Caves are not shaped for human convenience. Floors are rough, and not always horizontal. Passageways can be large or small, wide or thin, smooth or convoluted. Some passages are so thin that it is only barely possible to make it through, sometimes you have to exhale to fit. Bruises are common, cracked ribs and dislocated shoulders not unheard of. You struggle for every inch. You can practice with a wire hanger to get an idea of how tight a space you can get through.
Caves are dark. Not dark like at night when there are stars, or dark like in bed with street lights peeking around your curtains, but utterly dark, dark like trying to look behind your eyeballs. It is easy to take flashlights and headlamps for granted, but switch them off and you’ll see. It takes your eyes a moment to adjust to the dark, for afterimages to fade, and then you know longer know where the things around you are. Your world is reduced to your thoughts, the touch of rock under your feet and hands, and the sound of your breath.
Being eaten alive is the most horrible of deaths. Excruciating, but not the most painful. Drawn-out, but no the slowest. The most horrible. It means being totally at the power of something which is not even bothering to kill you, waiting in between bites for the chewing to stop and the pain to come again, wondering how long it will take you to die, whether blood-loss will get you first or if the beast will at last tear into something important, utterly powerlessness.
At first I was not sure if I was mis-hearing my own breath. I thought that perhaps sensory deprivation was causing my mind to tricking itself. I thought I heard the heavy breath of something large behind me. Then I was hit by the smell, strong and primal and awful, and then a hand, strong and rough, into my back, knocking me into the ground.
I had been found by the manticore.
Saturday, January 26, 2019
Wednesday, January 16, 2019
"I assume yer here fer the rats? I'll show ya," he said, and began walking towards the barn.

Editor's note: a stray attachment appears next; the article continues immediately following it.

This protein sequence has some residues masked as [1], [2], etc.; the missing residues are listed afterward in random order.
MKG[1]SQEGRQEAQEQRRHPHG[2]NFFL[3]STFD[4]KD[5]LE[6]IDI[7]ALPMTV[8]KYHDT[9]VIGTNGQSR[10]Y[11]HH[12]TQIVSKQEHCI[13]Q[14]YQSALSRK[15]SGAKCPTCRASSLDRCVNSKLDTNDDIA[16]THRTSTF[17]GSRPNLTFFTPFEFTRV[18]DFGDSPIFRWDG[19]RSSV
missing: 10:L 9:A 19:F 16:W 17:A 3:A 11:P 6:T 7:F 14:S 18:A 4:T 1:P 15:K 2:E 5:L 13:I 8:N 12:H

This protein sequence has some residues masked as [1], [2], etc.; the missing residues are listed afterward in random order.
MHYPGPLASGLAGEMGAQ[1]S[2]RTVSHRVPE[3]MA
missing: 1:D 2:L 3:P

"Large as cats, some of 'em, and not as afraid a me as they ought to be. I cooked up some poison but they ignored it. I need em gone before they get ambitions and go after my sheep." We reached the bard and showed me the holes he had discovered. They were uncommonly large.
"Shouldn't be a problem." Alexander said. "I'll weave some weasels out of sunlight. They'll be fierce and fearless and will evict the rats no problem. I'll cut some dogs out of the shadow of the barn, to chase down escapees. Come evening I'll weave an owl out of the wind, to stay with you and kill any survivors."
"How long will this take? And how long will the owl last?"
"It shouldn't take more than an hour. The owl will last one night, but you'll be surprised by how many rats and mice an owl of the wind can kill in just one night."
Told man nodded, and left Alexander to it. It had been some time he had woven creatures. He thought back to his lessons, trying to make butterflies out of candle flames. Ashpool had been the instructor, fond of lectures.
"To create, we combine two things: form and substance. You must have an intimate understanding of both. To know the substance, how tough it is, how brittle it is, how malleable it is, and every other property you can think of. To know form, you must know what the thing you are creating does, what stimuli it respond to, what you need it to do. The deeper your understanding of these things, the longer your creation will be able to last before disintegrating. With time, you will be able to create a sword out of wit, a ship of dreams, or a dog from a fond memory, but for now, concentrate on the flame."
Alexander was startled out of his reverie by a flash of light. The first of the sunlight weasels was finished, a silhouette so bright it looked like an afterimage on his eyes. He got started on the next.